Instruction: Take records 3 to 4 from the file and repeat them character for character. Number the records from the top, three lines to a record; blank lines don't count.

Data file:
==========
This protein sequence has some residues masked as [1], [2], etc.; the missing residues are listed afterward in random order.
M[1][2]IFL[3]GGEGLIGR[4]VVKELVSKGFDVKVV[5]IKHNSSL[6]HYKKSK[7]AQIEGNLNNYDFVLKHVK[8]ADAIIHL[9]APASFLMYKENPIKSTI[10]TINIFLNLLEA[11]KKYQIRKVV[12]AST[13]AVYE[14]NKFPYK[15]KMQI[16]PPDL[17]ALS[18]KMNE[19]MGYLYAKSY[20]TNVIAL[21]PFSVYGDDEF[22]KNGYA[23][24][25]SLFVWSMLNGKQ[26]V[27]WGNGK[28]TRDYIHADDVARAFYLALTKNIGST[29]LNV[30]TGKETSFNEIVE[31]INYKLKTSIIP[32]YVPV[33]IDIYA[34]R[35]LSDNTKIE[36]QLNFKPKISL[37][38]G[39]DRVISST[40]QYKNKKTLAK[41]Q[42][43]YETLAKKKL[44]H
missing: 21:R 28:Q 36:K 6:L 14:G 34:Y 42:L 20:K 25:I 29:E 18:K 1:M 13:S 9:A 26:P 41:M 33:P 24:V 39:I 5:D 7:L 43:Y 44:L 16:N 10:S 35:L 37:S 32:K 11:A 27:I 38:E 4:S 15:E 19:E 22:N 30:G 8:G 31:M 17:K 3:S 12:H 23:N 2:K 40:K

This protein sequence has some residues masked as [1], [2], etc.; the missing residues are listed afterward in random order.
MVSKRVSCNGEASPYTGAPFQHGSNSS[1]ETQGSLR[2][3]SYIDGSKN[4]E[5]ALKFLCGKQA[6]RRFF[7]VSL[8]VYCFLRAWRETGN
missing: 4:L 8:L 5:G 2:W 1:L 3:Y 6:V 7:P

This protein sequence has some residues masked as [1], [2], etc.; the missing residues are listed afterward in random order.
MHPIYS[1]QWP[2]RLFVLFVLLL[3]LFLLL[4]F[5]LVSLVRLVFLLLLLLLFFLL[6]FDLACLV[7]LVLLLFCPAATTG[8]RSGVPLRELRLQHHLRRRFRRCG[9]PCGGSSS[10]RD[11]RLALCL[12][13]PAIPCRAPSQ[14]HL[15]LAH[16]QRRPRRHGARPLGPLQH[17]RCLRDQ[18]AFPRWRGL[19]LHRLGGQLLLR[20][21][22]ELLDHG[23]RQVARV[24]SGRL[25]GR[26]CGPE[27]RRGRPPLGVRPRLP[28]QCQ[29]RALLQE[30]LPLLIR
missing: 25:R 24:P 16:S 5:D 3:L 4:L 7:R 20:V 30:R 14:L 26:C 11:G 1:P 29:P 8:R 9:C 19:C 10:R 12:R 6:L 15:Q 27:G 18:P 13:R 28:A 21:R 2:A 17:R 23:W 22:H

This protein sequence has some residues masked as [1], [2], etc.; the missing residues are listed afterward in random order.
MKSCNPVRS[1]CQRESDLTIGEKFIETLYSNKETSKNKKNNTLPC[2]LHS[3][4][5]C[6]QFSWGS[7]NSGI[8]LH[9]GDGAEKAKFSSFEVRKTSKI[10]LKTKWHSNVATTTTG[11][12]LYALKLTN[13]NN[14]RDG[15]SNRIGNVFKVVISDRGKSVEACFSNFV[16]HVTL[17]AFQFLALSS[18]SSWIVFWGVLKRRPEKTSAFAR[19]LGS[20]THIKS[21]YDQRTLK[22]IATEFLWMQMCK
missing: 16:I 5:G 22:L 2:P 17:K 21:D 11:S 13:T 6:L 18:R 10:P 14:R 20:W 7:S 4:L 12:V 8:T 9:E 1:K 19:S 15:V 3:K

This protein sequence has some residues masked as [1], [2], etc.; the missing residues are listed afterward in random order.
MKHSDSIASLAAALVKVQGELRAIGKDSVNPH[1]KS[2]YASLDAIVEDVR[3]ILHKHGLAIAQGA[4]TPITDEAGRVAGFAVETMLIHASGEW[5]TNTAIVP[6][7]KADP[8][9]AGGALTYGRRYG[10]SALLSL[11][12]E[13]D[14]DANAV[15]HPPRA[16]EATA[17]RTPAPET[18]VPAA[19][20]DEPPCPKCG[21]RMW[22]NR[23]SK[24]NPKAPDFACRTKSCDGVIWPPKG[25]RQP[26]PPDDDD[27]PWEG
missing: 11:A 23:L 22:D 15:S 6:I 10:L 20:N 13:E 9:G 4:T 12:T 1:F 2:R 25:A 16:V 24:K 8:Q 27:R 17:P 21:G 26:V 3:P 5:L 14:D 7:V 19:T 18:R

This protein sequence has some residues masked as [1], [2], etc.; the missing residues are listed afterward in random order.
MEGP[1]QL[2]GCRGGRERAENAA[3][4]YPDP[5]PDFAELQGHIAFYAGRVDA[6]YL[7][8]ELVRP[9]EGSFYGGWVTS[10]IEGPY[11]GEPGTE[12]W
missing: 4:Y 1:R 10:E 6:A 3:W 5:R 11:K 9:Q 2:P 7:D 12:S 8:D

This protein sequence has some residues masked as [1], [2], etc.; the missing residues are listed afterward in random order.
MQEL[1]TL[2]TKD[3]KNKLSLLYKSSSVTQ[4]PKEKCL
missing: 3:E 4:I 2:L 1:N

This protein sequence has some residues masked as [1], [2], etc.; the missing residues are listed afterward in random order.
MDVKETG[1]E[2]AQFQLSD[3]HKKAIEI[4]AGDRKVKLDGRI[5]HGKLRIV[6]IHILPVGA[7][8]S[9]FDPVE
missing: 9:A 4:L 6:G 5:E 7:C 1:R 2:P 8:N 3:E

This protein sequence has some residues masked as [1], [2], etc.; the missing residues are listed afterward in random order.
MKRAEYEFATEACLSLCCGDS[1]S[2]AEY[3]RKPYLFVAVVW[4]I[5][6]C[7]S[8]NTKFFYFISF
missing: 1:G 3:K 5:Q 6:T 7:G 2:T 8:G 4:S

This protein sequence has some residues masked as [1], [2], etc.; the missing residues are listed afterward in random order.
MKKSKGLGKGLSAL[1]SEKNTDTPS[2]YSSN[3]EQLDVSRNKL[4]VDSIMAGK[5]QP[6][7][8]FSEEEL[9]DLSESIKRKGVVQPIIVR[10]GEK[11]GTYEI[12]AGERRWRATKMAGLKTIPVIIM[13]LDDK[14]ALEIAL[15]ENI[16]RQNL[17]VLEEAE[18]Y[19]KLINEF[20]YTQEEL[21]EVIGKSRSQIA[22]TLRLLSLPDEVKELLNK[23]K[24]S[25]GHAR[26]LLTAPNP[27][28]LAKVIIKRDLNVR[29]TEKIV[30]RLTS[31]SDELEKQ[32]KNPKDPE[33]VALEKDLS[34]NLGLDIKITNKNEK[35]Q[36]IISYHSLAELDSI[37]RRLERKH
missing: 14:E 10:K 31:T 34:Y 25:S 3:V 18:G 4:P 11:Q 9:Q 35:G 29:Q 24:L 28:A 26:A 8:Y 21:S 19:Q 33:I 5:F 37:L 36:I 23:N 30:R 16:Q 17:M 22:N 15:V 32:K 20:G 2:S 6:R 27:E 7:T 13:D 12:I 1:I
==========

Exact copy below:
This protein sequence has some residues masked as [1], [2], etc.; the missing residues are listed afterward in random order.
MHPIYS[1]QWP[2]RLFVLFVLLL[3]LFLLL[4]F[5]LVSLVRLVFLLLLLLLFFLL[6]FDLACLV[7]LVLLLFCPAATTG[8]RSGVPLRELRLQHHLRRRFRRCG[9]PCGGSSS[10]RD[11]RLALCL[12][13]PAIPCRAPSQ[14]HL[15]LAH[16]QRRPRRHGARPLGPLQH[17]RCLRDQ[18]AFPRWRGL[19]LHRLGGQLLLR[20][21][22]ELLDHG[23]RQVARV[24]SGRL[25]GR[26]CGPE[27]RRGRPPLGVRPRLP[28]QCQ[29]RALLQE[30]LPLLIR
missing: 25:R 24:P 16:S 5:D 3:L 4:L 7:R 20:V 30:R 14:L 26:C 11:G 1:P 29:P 8:R 9:C 19:C 10:R 12:R 6:L 15:Q 27:G 18:P 13:R 28:A 21:R 2:A 17:R 23:W 22:H

This protein sequence has some residues masked as [1], [2], etc.; the missing residues are listed afterward in random order.
MKSCNPVRS[1]CQRESDLTIGEKFIETLYSNKETSKNKKNNTLPC[2]LHS[3][4][5]C[6]QFSWGS[7]NSGI[8]LH[9]GDGAEKAKFSSFEVRKTSKI[10]LKTKWHSNVATTTTG[11][12]LYALKLTN[13]NN[14]RDG[15]SNRIGNVFKVVISDRGKSVEACFSNFV[16]HVTL[17]AFQFLALSS[18]SSWIVFWGVLKRRPEKTSAFAR[19]LGS[20]THIKS[21]YDQRTLK[22]IATEFLWMQMCK
missing: 16:I 5:G 22:L 2:P 17:K 21:D 11:S 13:T 6:L 18:R 10:P 14:R 20:W 7:S 4:L 12:V 8:T 9:E 1:K 19:S 15:V 3:K